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Published July 21, 2014, 10:22 AM

Minor technical correction

Wheat closed the week ending July 17 with gains. For the week ending July 17, September Minneapolis gained 9 cents, September Chicago gained 24.75 cents and September Kansas City gained 12.75 cents.

By: Ray Grabanski, Agweek

Wheat

Wheat closed the week ending July 17 with gains. For the week ending July 17, September Minneapolis gained 9 cents, September Chicago gained 24.75 cents and September Kansas City gained 12.75 cents.

Wheat started the week higher. Now that the U.S. Department of Agriculture has all of the bearish numbers out and most of the unknown news is known, the market can stage a slight recovery and clean up the oversold market condition that it has been in for the past few weeks. Technically, wheat does need to stage a slight recovery, as it needs to give traders an incentive to keep them off the sidelines.

The July 15 and 16 session brought sloppy trading back into the wheat market. The July 15 session had the hard wheat lower on improving weather forecasts for the Southern Plains (warm, dry conditions that will help wrap harvest up) and for the northern Plains (warm, dry conditions that should alleviate disease concerns). The July 16 session had wheat steady to slightly lower because of improving weather forecasts, as well as from disappointing export news as most wheat importers continue to secure needs from other sources.

To wrap up the week July 17, wheat struggled to start with selling tied to a bearish U.S. export sales estimate. But around noon, news broke that a Malaysian airplane was shot down by Russia over Ukraine. This helped all of the grains push higher as the knee jerk reaction was disruption in grain movement. Corn and soybeans were not able to hold those gains, but wheat held its gains. Traders kept the premium in wheat, as many traders believe the U.S. will be able to garner some wheat export business from the thought that Russia will lose export business because of the plane crash. Gains were limited by improving weather forecasts.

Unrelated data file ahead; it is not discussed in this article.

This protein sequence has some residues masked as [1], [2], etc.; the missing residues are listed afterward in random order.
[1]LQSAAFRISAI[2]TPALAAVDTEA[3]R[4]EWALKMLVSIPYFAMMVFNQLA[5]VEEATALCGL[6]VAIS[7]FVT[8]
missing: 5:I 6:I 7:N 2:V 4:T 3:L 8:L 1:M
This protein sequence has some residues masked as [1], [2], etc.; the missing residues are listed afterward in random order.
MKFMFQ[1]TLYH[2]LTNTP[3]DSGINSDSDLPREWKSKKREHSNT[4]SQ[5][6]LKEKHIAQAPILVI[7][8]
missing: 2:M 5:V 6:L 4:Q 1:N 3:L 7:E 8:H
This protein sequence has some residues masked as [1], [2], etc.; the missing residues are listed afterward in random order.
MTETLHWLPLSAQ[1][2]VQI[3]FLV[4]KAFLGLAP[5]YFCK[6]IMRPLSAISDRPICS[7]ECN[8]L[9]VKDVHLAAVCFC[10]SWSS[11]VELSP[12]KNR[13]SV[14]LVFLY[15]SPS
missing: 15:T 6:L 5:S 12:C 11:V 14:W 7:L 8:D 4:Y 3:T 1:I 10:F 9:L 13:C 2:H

As of July 13, 69 percent of the nation’s spring wheat crop was headed, compared with 47 percent the previous week and 68 percent for the five-year average. Spring wheat conditions were estimated at 70 percent good to excellent, 24 percent fair and 6 percent poor or very poor, unchanged from the previous week. Winter wheat harvest was estimated at 69 percent complete, compared with 57 percent the previous week and 68 percent for the five-year average.

Corn

The corn futures lost more ground last week and traded to a four-year low. The July 11 USDA report was not friendly for the market, as feed demand was cut for old crop and stocks were increased, which carried over to last week’s trade. The weather also remains ideal for crop development and yield estimates continue to grow. As of the July 17 close, the September contract was up 1.25 cents for the week, while the December contract gained 2.5 cents, but did post a new contract low at $3.7825 last week.

The futures were choppy for the first three days of the week. Pressure came from a good weather forecast and an improvement in the crop condition ratings. The weather remains ideal for the next two weeks, as the crop pollinates and silking is ahead of the five-year average. The crop rating also improved from the previous week and is the fourth-best-rated crop for this time of year in history. There are now a number of private estimates that have this year’s yield pegged at 170-plus bushels per acre. Corn did find support from the ethanol report that showed corn use up and stocks down from the previous week and the plants are profitable. Short covering also came into play after closing with red ink the past two weeks.